Hi! My name is Jamie Cohen and I am leading the research on teaching television production for the web. Just a short intro for everyone so you can get the gist of what myself and my collegue, Dr Peter Gershon, will be researching in the coming months. Dr Gershon and myself are both television professors at Hofstra University’s School of Communication in the Radio/Television/Film Department. More about the two of us later.

Twebivision is my term referring to the atmosphere of our current culture of television production.

This April, at the Broadcast Education Association Convention in Las Vegas, Dr Gershon and myself will be presenting a panel called “Teaching Television Production in the Age of YouTube.”

We are creating a curriculum to be taught not only at Hofstra University, (the school that held the last presidential debate) but at any university studying the new course of the methods of television producing. What we have that no other university has is the close connection to the working model for this type of production, our alums Brian Amyot, ’04, Angel Acevedo, ’04 and Steve Tsapelas,’03. These three guys founded Hofstra Filmmaker’s Club at Hofstra and later went on to create Ragtag Productions. They created a web series called We Need Girlfriends that aired on YouTube and MySpace. Through ingenuity, hard work and very creative marketing, their webisode series got noticed by Sex and the City’s Darren Star. The show is now in production for a pilot for CBS. (link)

We are studying their process and also following our knowledge of television production in the classical sense, that television is a close-up medium. What we are looking at is a possible renaissance of television production. Originally, television was produced for a very small screen (in comparison to the film screen) and in the recent years, as television sizes increased, the formalities of production have been treated with less respect. Now, with television on a very very small screen (inside a screen), the formal techniques MUST be adhered to.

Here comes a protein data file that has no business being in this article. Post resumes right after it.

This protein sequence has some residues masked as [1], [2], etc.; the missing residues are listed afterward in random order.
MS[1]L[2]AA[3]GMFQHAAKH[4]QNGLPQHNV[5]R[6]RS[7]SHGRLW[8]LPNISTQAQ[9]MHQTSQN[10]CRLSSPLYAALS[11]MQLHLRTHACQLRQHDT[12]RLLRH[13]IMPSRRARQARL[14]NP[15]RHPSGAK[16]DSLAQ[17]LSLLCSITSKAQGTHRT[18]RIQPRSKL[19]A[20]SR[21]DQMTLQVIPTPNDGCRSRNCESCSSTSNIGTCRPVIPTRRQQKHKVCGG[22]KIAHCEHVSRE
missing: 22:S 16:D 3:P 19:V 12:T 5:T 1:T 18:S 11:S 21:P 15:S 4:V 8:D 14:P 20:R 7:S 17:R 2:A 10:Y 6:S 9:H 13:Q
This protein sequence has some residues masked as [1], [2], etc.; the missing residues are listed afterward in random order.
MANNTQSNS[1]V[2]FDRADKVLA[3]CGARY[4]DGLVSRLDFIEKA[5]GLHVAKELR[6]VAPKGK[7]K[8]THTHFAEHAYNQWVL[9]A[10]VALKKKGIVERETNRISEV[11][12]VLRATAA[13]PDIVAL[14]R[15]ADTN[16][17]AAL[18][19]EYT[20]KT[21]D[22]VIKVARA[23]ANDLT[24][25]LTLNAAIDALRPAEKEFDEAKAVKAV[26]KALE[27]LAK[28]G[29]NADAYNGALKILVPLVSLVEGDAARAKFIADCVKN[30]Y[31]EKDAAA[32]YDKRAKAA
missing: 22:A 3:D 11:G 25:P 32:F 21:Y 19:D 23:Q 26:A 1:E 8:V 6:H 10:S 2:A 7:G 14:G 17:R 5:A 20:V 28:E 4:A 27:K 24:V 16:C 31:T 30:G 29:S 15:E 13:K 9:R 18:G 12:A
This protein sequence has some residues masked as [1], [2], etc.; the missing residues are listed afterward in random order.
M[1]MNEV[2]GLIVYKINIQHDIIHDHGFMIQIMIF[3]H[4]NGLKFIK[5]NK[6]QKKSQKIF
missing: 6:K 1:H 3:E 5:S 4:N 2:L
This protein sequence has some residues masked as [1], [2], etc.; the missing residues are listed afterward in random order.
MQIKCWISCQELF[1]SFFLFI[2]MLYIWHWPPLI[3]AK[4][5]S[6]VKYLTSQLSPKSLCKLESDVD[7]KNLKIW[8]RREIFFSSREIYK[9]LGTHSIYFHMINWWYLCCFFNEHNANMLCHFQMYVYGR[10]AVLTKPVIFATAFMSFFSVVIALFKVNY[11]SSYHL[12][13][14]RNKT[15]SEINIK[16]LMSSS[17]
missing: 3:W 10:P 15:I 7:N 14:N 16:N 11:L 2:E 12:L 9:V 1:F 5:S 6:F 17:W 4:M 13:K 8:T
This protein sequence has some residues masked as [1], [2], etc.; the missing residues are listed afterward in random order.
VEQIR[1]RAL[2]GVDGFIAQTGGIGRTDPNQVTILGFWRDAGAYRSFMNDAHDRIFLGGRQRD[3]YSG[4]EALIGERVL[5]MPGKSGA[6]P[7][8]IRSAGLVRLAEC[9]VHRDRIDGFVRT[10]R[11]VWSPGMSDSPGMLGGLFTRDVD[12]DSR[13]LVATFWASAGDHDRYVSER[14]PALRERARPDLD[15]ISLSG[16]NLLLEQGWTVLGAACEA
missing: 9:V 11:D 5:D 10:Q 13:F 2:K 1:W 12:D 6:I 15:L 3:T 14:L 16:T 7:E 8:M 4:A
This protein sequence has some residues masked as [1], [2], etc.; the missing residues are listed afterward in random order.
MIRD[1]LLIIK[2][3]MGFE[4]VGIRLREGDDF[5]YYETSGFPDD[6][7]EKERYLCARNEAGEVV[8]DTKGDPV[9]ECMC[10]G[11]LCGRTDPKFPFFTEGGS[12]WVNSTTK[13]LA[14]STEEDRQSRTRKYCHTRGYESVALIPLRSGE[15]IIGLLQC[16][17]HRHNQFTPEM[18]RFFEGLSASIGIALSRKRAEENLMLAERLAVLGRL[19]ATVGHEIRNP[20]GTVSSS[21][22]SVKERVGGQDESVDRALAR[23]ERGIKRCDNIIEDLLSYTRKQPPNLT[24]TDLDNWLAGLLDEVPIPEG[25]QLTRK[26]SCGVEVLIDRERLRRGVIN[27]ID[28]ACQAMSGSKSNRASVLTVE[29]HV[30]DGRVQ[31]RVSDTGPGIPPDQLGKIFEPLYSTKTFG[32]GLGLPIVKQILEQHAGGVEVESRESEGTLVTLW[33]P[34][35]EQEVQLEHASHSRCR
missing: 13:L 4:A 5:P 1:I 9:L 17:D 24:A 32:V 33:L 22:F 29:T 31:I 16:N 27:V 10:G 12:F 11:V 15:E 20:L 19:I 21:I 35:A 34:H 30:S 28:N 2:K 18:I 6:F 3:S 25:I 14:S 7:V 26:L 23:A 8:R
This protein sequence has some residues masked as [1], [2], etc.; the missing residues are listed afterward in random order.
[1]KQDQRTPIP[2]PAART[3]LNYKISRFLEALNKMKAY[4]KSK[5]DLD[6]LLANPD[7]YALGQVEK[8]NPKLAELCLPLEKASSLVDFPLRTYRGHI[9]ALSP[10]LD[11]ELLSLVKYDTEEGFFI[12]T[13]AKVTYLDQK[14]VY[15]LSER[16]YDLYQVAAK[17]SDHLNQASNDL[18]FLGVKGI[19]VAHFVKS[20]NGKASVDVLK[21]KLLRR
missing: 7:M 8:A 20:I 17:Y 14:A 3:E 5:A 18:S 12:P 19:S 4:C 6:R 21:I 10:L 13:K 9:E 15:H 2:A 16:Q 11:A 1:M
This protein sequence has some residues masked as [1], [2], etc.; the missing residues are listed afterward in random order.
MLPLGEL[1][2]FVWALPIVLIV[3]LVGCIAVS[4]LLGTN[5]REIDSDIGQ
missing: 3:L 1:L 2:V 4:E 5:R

What Dr Gershon and I are discussing is also the new fact that television production for the web is actually only about 25-50% production… the other 50-75% is branding, creative advertising and self promotion. To quote Benjamin Palmer, CEO of the Barbarian Group, in The Screens Issue of the New York Times Magazine (Multiscreen Mad-Men, November 21, 2008):

Because what TV offers that the Internet doesn’t offer is a guarantee of fame. You know that millions of people saw that bit of you on television.

When producing for the internet, the content creator is on their own. What we are trying to prove is that formal higher education is just as necessary for web television production as it is for television production. It takes more than access to editing software and a camera to create successful content for the web.

We are teaching originality, authenticity and creativity as well as the understanding of the internet’s use of the word democracy (more on that another time).

Even more than the creation of material is the research we are doing with the subject of creator to viewer connection. This new world of web television allows the fans of the show access to the creator in a way never before seen in the field of television.

Please check back for updates on this study. The links on the left are my delicious links that I have been using for RTVF 65i, Television for the Web, the class I created and teach. Also, check my personal delicious site for additional research. In the coming months I will be posting our new findings and our outcomes of the RTVF Department’s curricular (For Your Island, RTVF 164 with the Webshow) and extra-curricular (HTVinteractive) work in the world of Twebivision.

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